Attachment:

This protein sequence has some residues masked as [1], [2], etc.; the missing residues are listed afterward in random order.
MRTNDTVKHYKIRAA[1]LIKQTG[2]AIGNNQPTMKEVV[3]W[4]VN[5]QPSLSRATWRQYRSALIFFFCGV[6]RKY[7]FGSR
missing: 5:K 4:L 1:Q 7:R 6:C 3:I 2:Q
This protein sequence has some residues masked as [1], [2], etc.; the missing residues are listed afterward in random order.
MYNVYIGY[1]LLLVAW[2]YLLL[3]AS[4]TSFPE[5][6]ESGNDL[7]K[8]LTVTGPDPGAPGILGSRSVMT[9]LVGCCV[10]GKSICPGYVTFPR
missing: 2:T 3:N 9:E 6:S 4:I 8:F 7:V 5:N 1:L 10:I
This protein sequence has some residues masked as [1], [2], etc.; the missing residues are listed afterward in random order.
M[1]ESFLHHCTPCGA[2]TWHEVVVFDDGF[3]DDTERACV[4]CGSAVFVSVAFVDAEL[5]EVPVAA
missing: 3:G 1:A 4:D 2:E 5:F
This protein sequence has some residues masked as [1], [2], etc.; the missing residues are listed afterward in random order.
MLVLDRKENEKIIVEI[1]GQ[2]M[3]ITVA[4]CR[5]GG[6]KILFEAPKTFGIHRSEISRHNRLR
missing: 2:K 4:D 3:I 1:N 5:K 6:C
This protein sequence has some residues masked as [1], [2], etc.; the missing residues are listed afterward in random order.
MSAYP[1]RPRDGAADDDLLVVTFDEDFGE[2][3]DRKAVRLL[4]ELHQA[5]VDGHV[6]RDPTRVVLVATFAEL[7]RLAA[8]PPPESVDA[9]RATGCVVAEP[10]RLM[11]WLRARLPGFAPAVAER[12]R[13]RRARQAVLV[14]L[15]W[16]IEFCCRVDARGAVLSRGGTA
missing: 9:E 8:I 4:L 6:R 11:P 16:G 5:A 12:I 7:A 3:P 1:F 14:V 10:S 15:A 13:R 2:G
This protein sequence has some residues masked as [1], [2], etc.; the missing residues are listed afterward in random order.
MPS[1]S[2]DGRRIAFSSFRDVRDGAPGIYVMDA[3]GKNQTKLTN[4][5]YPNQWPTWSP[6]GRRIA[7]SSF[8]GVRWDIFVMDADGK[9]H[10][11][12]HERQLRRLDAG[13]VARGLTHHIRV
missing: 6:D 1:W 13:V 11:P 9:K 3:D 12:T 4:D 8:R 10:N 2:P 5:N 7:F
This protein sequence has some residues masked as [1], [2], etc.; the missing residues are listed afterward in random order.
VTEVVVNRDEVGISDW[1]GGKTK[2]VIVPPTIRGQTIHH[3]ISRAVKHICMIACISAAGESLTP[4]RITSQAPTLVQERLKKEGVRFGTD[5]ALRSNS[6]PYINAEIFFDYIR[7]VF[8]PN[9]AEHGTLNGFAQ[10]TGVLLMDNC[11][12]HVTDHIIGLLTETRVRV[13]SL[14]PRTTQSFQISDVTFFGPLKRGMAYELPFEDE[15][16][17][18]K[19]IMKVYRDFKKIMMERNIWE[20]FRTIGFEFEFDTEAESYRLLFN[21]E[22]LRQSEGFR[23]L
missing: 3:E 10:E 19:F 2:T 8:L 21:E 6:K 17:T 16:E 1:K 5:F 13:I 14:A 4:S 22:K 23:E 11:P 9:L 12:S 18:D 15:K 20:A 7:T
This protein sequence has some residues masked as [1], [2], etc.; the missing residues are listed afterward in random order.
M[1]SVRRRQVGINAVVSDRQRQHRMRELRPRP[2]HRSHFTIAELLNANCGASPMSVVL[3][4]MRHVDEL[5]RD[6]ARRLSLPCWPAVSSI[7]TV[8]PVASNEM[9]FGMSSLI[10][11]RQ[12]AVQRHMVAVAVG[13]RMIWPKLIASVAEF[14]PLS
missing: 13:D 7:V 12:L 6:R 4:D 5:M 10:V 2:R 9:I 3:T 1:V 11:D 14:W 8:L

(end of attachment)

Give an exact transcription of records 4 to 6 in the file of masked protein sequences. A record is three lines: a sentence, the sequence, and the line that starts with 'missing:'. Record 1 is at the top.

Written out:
This protein sequence has some residues masked as [1], [2], etc.; the missing residues are listed afterward in random order.
MLVLDRKENEKIIVEI[1]GQ[2]M[3]ITVA[4]CR[5]GG[6]KILFEAPKTFGIHRSEISRHNRLR
missing: 2:K 4:D 3:I 1:N 5:K 6:C
This protein sequence has some residues masked as [1], [2], etc.; the missing residues are listed afterward in random order.
MSAYP[1]RPRDGAADDDLLVVTFDEDFGE[2][3]DRKAVRLL[4]ELHQA[5]VDGHV[6]RDPTRVVLVATFAEL[7]RLAA[8]PPPESVDA[9]RATGCVVAEP[10]RLM[11]WLRARLPGFAPAVAER[12]R[13]RRARQAVLV[14]L[15]W[16]IEFCCRVDARGAVLSRGGTA
missing: 9:E 8:I 4:L 6:R 11:P 16:G 5:A 12:I 7:A 3:P 1:F 14:V 10:S 15:A 13:R 2:G
This protein sequence has some residues masked as [1], [2], etc.; the missing residues are listed afterward in random order.
MPS[1]S[2]DGRRIAFSSFRDVRDGAPGIYVMDA[3]GKNQTKLTN[4][5]YPNQWPTWSP[6]GRRIA[7]SSF[8]GVRWDIFVMDADGK[9]H[10][11][12]HERQLRRLDAG[13]VARGLTHHIRV
missing: 6:D 1:W 13:V 11:P 9:K 3:D 12:T 4:D 8:R 10:N 2:P 5:N 7:F